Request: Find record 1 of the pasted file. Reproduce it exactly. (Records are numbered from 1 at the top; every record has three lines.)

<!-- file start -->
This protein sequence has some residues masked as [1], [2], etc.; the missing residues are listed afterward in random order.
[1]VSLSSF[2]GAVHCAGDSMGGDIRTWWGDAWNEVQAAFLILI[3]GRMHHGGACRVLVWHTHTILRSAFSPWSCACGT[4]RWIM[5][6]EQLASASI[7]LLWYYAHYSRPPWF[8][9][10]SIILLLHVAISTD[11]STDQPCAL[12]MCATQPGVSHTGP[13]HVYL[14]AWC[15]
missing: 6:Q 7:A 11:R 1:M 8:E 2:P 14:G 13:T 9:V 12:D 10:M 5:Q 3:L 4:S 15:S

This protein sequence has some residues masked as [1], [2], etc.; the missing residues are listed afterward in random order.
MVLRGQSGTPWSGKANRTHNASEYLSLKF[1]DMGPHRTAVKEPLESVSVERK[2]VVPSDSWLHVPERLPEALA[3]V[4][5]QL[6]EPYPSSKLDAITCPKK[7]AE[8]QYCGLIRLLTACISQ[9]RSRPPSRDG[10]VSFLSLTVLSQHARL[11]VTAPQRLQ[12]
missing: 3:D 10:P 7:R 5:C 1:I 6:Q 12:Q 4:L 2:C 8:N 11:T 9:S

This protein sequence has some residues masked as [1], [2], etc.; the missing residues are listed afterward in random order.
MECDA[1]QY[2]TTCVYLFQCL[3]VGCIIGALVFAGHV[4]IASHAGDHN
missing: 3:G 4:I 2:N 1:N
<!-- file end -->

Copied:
This protein sequence has some residues masked as [1], [2], etc.; the missing residues are listed afterward in random order.
[1]VSLSSF[2]GAVHCAGDSMGGDIRTWWGDAWNEVQAAFLILI[3]GRMHHGGACRVLVWHTHTILRSAFSPWSCACGT[4]RWIM[5][6]EQLASASI[7]LLWYYAHYSRPPWF[8][9][10]SIILLLHVAISTD[11]STDQPCAL[12]MCATQPGVSHTGP[13]HVYL[14]AWC[15]
missing: 6:Q 7:A 11:R 1:M 8:E 2:P 14:G 13:T 9:V 12:D 10:M 5:Q 3:L 4:S 15:S